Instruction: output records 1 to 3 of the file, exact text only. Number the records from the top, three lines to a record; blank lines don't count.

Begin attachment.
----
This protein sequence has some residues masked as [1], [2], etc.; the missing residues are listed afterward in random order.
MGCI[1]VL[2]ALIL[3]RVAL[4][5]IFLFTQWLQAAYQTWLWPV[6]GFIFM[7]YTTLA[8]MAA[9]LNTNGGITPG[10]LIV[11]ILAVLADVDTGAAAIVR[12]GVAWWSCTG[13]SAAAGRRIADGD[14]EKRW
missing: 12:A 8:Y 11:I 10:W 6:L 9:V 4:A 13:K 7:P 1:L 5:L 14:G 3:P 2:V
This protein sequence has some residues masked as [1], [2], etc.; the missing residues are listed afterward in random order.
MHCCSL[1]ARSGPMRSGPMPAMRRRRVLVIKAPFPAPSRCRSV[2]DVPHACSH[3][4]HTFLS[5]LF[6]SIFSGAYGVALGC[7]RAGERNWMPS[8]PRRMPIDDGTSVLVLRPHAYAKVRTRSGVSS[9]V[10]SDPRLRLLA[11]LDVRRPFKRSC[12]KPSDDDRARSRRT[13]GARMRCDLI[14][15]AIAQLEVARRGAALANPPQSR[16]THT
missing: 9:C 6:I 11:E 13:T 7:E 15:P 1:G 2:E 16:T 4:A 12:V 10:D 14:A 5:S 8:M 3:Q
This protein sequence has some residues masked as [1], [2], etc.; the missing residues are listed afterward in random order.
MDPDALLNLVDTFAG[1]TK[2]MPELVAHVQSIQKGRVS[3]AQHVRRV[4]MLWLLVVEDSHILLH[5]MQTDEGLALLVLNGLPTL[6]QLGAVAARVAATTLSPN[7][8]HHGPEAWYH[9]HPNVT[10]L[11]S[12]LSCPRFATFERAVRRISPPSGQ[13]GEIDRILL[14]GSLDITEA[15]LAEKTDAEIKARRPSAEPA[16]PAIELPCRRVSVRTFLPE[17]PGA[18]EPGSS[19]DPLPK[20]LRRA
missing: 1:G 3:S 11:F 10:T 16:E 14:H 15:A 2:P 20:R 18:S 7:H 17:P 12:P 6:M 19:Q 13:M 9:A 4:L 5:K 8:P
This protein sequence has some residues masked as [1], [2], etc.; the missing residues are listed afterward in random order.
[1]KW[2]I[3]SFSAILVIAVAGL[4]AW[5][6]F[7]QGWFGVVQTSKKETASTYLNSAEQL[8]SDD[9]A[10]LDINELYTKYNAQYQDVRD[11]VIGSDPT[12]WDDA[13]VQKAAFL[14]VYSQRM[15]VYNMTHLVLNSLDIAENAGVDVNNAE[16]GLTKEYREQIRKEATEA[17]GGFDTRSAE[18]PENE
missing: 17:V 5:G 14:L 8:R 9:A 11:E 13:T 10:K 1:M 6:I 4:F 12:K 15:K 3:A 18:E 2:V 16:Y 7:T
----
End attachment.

This protein sequence has some residues masked as [1], [2], etc.; the missing residues are listed afterward in random order.
MGCI[1]VL[2]ALIL[3]RVAL[4][5]IFLFTQWLQAAYQTWLWPV[6]GFIFM[7]YTTLA[8]MAA[9]LNTNGGITPG[10]LIV[11]ILAVLADVDTGAAAIVR[12]GVAWWSCTG[13]SAAAGRRIADGD[14]EKRW
missing: 12:A 8:Y 11:I 10:W 6:L 9:V 4:A 13:K 7:P 1:L 5:L 14:G 3:P 2:V
This protein sequence has some residues masked as [1], [2], etc.; the missing residues are listed afterward in random order.
MHCCSL[1]ARSGPMRSGPMPAMRRRRVLVIKAPFPAPSRCRSV[2]DVPHACSH[3][4]HTFLS[5]LF[6]SIFSGAYGVALGC[7]RAGERNWMPS[8]PRRMPIDDGTSVLVLRPHAYAKVRTRSGVSS[9]V[10]SDPRLRLLA[11]LDVRRPFKRSC[12]KPSDDDRARSRRT[13]GARMRCDLI[14][15]AIAQLEVARRGAALANPPQSR[16]THT
missing: 9:C 6:I 11:E 13:T 7:E 15:P 1:G 2:E 16:T 4:A 12:V 10:D 14:A 5:S 8:M 3:Q
This protein sequence has some residues masked as [1], [2], etc.; the missing residues are listed afterward in random order.
MDPDALLNLVDTFAG[1]TK[2]MPELVAHVQSIQKGRVS[3]AQHVRRV[4]MLWLLVVEDSHILLH[5]MQTDEGLALLVLNGLPTL[6]QLGAVAARVAATTLSPN[7][8]HHGPEAWYH[9]HPNVT[10]L[11]S[12]LSCPRFATFERAVRRISPPSGQ[13]GEIDRILL[14]GSLDITEA[15]LAEKTDAEIKARRPSAEPA[16]PAIELPCRRVSVRTFLPE[17]PGA[18]EPGSS[19]DPLPK[20]LRRA
missing: 1:G 3:S 11:F 10:T 16:E 14:H 15:A 2:P 20:R 18:S 7:H 17:P 12:P 6:M 19:Q 13:M 9:A 4:L 5:K 8:P